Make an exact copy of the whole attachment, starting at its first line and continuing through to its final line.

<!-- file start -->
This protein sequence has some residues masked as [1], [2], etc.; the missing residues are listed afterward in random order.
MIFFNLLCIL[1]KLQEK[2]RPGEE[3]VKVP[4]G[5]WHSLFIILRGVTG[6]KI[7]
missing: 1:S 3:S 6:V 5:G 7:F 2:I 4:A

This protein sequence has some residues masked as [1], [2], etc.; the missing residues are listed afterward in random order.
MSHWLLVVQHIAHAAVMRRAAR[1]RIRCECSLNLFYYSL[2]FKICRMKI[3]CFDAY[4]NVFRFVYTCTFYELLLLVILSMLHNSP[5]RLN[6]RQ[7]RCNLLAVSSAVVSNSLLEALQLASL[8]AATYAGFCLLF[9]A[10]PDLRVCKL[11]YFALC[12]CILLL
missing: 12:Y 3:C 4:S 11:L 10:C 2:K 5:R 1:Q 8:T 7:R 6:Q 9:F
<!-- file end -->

This protein sequence has some residues masked as [1], [2], etc.; the missing residues are listed afterward in random order.
MIFFNLLCIL[1]KLQEK[2]RPGEE[3]VKVP[4]G[5]WHSLFIILRGVTG[6]KI[7]
missing: 1:S 3:S 6:V 5:G 7:F 2:I 4:A

This protein sequence has some residues masked as [1], [2], etc.; the missing residues are listed afterward in random order.
MSHWLLVVQHIAHAAVMRRAAR[1]RIRCECSLNLFYYSL[2]FKICRMKI[3]CFDAY[4]NVFRFVYTCTFYELLLLVILSMLHNSP[5]RLN[6]RQ[7]RCNLLAVSSAVVSNSLLEALQLASL[8]AATYAGFCLLF[9]A[10]PDLRVCKL[11]YFALC[12]CILLL
missing: 12:Y 3:C 4:S 11:L 10:C 2:K 5:R 1:Q 8:T 7:R 6:Q 9:F